Miller trade tough one to figure out

It had all the ingredients of a Disney sports script, but reality set in before the happy ending could ever be realized.
It once looked like Fort Frances native Tyler Miller would be suiting up for his hometown team—gunning to win a league title on home ice in his final year of junior eligibility as a member of the Fort Frances Jr. Sabres.
But the business of hockey reared its ugly head before the storybook script ever could be written.
The Sabres weren’t capable of matching the big-market offer from the Thunder Bay Bearcats—and Miller now will only be coming to town in a rival team’s uniform.
It’s an unfortunate reality of hockey at any level, and simply put, the Bearcats had more resources (some would say deeper pockets) to lure Miller to their squad.
In fairness to Port Hope Predators GM Tim Clayden, he was looking out for what was best for his hockey club—and the money and assets acquired from the Bearcats will allow him to build his team up for a playoff run despite losing their leading scorer.
He seemed to be giving the Sabres the first crack at getting Miller, but ultimately the two sides couldn’t reach an agreement.
Miller’s aunt, Lisa George, was kind of labelled as the scapegoat for the trade to the Bearcats, but George said she just wanted what was best for her nephew—and that meant a trade out of Port Hope first and foremost.
“He actually first requested a trade in September, 2007 and was told then that if he played the rest of the year, [that] they would trade him wherever he wanted to go this year,” George said. “The Sabres’ inaugural year last year was a big draw for Tyler, and many people were asking if he was going to play here.
“His request this season was to get a chance to play for the Dudley Hewitt Cup in his last year because he’s never won a championship like that before, and so a trade to a team in the SIJHL is what he wanted.
“He was also told he couldn’t request only one team, that in doing that it wasn’t fair to the Port Hope Predators,” she recalled.
George stressed she did not contact the Bearcats directly, and that the Bearcats reached out to Miller’s family only after Clayden gave them permission to do so.
“No team can contact a player or their family until the general manager gives permission,” she explained.
Despite the e-mails and texts between Clayden and Miller suggesting third-party contact with the Bearcats, George said she did not e-mail or text anyone.
“If Tim Clayden could have charged any team with tampering, he very well would have, as he was charged with tampering last year, costing the team a $5,000 fine and a year suspension from his management duties,” George noted.
The Northumberland News originally reported the charge stemmed from a series of trades in January, 2007 that sent Cobourg Cougars’ defenceman Tyler Turcotte to the Predators by way of two other teams. Clayden launched an appeal afterwards and had his suspension shortened, resuming his management duties in November, 2007.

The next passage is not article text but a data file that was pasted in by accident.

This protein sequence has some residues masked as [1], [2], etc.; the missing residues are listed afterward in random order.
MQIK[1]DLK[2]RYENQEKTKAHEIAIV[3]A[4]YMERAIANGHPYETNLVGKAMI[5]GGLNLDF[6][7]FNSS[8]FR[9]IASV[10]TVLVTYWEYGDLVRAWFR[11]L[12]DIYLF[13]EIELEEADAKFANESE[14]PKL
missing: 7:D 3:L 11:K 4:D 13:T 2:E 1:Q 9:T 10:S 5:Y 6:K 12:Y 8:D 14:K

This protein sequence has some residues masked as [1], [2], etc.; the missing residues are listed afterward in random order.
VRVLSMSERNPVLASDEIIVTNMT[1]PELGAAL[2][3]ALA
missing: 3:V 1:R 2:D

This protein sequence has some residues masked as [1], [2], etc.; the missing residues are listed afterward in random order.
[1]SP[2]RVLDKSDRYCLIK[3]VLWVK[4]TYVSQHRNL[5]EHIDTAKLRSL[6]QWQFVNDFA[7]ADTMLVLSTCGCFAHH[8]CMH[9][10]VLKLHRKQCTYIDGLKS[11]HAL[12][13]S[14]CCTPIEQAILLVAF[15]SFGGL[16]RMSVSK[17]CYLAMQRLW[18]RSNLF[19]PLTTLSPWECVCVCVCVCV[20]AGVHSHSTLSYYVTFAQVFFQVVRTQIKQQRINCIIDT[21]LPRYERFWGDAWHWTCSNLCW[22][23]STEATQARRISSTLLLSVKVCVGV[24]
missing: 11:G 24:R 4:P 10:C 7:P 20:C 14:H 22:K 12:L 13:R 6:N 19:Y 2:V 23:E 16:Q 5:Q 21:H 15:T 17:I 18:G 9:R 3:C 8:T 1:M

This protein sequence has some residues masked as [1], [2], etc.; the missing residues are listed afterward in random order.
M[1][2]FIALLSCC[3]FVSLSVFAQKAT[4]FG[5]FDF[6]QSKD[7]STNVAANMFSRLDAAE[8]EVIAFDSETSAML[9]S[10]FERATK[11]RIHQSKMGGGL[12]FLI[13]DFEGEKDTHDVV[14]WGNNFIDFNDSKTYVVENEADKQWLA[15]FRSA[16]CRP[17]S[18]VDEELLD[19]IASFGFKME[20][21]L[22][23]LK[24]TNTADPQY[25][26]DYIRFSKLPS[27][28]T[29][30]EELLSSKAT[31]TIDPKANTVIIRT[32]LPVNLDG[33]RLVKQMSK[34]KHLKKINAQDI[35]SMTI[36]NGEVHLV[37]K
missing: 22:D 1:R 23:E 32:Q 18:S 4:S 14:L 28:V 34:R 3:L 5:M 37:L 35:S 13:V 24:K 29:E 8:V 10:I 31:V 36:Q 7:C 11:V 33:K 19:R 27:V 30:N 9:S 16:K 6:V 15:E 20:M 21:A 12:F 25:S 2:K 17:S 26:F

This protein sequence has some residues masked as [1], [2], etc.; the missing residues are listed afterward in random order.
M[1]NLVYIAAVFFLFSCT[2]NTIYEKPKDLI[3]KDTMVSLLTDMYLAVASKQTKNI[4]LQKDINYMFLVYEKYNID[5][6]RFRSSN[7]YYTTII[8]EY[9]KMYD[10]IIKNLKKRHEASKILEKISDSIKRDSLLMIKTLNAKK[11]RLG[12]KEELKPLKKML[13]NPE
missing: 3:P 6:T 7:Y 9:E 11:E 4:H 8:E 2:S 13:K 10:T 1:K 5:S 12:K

“The appeal decision was reasonable. I crossed the line regarding the league’s right of return rule. In hindsight, we should never have allowed [Mr. Turcotte] on our practice ice before securing his right of return from the Cobourg Cougars,” Clayden told the Northumberland News at the time.
“The trade process was done properly and within the rules. We misjudged the right of return rule,” he added. “I like to think that I have learned a valuable lesson and that our own management team in Port Hope has become better for this experience.”
George said her name was brought into the Miller trade talk because she sent a letter to OPJHL commissioner Bob Hooper, which discussed some allegedly unethical communication between Clayden to Miller over the course of a few days after the trade was requested again in November.
“It was obvious that Clayden wasn’t too happy about [the trade request], and unfortunately, felt it was important to bring my name into the trade talks,” George said. “Not once has anyone from the Port Hope Predators organization or the Fort Frances Sabres contacted Miller’s family since his trade request.
“We didn’t even know if they gave permission to the Sabres to talk to Tyler.”
After trade talks dragged on past three weeks, Miller offered the Predators an ultimatum: trade or not, he had a flight booked and was to fly home a few days after his final OPJHL game on Nov. 30.
“Fourteen months he’s been asking for a trade, and come November [this year], he wanted to be traded and he felt he had to give the general manager an ultimatum,” George explained. “Trade him now, when the team can actually get something for him, or he would not continue playing where he was.”
George said even if the Fort Frances Times had contacted her in the previous weeks, she would not have explained anything until after Miller was safely traded to any team for fear Clayden might respond by telling Miller to sit on the sidelines the rest of the season.
This reporter regrettably should have sought her comment sooner in the proceedings, as well.
“Most kids in junior hockey just want to play the game because they love it and they want to play as long as they can,” George added. “People shouldn’t be so quick to judge without hearing both sides of any story. It probably would have been easier for our family if he played here in Fort Frances, but wherever Tyler is playing, and is happy, is what it is all about.

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